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Secure Enough to Sin, Baghdad Is Back to Old Ways
Jehad Nga for The New York Times
An underground cockfighting den in a suburb of Baghdad. While betting is not legal, it is widely praticed at the fights.
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By ROD NORDLAND
Published: April 18, 2009
BAGHDAD — Vice is making a comeback in this city once famous for 1,001 varieties of it.
Times Topics: Iraq
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Christoph Bangert for The New York Times
A liquor store in the Karada neighborhood of Baghdad. The stores were tolerated by Saddam Hussein but shut by militiamen after his ouster in 2003.
Gone, for the most part, are nighttime curfews, religious extremists and prowling kidnappers. So, inevitably, some people are turning to illicit pleasures, or at least slightly dubious ones.
Nightclubs have reopened, and in many of them, prostitutes troll for clients. Liquor stores, once shut down by fundamentalist militiamen, have proliferated; on one block of busy Saddoun Street, there are more than 10 of them.
Abu Nawas Park, previously deserted for fear of suicide bombers seeking vulnerable crowds, has now become a place for assignations between young people so inclined. It is not that there are hiding places in the park, where trees are pretty sparse; the couples just pretend they cannot be seen, and passers-by go along with the pretense.
It is a long way from Sodom and Gomorrah, but perhaps part way back to the old Baghdad. The Baathists who ruled here from the 1960s until the American invasion in 2003 were secular, and more than a little sinful. Baghdad under Saddam Hussein was a pretty lively place, with street cafes open until 2 or 3 a.m., and prostitutes plying their trade even in the bowling alley of Al Rashid Hotel.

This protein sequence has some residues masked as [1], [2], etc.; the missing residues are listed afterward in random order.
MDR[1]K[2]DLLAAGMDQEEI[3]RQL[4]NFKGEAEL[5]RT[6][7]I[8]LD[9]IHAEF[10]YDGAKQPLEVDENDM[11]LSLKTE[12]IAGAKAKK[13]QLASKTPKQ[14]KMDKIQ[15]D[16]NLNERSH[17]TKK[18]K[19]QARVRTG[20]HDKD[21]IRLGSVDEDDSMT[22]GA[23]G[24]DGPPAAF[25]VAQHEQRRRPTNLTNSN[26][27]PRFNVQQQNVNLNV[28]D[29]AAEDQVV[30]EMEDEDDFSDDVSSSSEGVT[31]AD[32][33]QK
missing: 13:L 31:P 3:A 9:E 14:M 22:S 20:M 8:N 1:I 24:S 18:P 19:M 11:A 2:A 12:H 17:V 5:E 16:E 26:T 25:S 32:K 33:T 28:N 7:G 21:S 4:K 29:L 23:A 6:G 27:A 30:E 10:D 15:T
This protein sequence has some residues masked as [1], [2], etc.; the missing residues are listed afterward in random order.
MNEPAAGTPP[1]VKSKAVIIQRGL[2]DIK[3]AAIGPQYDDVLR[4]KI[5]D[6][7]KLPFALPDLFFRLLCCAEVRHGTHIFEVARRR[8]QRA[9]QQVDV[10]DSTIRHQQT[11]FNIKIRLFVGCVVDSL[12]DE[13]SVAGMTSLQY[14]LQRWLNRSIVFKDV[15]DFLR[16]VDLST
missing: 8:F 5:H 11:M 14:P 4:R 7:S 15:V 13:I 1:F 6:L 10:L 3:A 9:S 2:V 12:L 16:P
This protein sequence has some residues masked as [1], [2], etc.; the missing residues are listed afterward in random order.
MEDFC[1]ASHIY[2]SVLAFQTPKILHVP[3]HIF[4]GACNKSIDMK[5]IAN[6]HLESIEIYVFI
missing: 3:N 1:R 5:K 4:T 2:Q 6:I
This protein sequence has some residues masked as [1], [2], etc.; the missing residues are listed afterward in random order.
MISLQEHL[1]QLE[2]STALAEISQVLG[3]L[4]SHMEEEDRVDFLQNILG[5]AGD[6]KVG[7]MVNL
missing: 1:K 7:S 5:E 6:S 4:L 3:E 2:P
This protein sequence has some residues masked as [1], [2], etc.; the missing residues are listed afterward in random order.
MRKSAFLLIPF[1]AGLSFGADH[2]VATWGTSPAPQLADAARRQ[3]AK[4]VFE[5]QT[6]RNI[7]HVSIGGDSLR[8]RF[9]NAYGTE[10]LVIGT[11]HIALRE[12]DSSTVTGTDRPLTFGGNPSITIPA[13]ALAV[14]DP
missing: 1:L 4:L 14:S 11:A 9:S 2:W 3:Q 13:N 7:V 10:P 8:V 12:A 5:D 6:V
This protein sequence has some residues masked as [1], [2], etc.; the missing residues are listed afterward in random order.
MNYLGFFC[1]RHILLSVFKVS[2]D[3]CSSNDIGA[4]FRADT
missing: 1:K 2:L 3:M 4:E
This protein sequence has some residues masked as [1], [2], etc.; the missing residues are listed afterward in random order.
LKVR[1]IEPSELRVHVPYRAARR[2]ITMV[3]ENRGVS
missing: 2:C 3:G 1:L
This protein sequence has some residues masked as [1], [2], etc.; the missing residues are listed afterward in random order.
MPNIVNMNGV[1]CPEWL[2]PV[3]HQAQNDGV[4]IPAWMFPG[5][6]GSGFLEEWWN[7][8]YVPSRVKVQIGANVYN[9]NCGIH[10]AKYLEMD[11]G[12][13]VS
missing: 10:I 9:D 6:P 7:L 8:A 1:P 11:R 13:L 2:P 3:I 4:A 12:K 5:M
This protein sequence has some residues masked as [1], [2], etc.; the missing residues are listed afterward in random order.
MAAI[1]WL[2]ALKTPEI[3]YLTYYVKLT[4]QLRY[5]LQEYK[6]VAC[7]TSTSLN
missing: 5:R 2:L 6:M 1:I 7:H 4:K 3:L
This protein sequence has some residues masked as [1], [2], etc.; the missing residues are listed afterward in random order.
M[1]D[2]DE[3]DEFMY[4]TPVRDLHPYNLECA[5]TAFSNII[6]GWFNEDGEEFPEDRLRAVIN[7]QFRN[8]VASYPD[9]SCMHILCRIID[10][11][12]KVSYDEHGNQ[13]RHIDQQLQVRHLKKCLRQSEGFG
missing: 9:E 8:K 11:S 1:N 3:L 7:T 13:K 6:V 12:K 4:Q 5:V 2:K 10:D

“Everything is going back to its natural way,” said Ahmed Assadee, a screenwriter who works on a soap opera.
Men gather in cafes to smoke a hookah and gamble on dice and domino games. On weekends, the Mustansiriya Coffee Shop’s back room is crammed with low bleachers set up around a clandestine cockfighting ring. On one recent day, the 100 or so spectators were raucous while watching the bloody spectacle, but they placed their bets discreetly.
Gambling, after all, is illegal.
Walid Brahim, 25, a bomb disposal expert with the Iraqi Army, and his brother Farat, 20, an electrician, recently sat side by side at a table in the Nights of Abu Musa bar, on an alley off Saddoun Street, working their way through a bucket of ice and a bottle of Mr. Chavez Whiskey, an Iraqi-made hooch.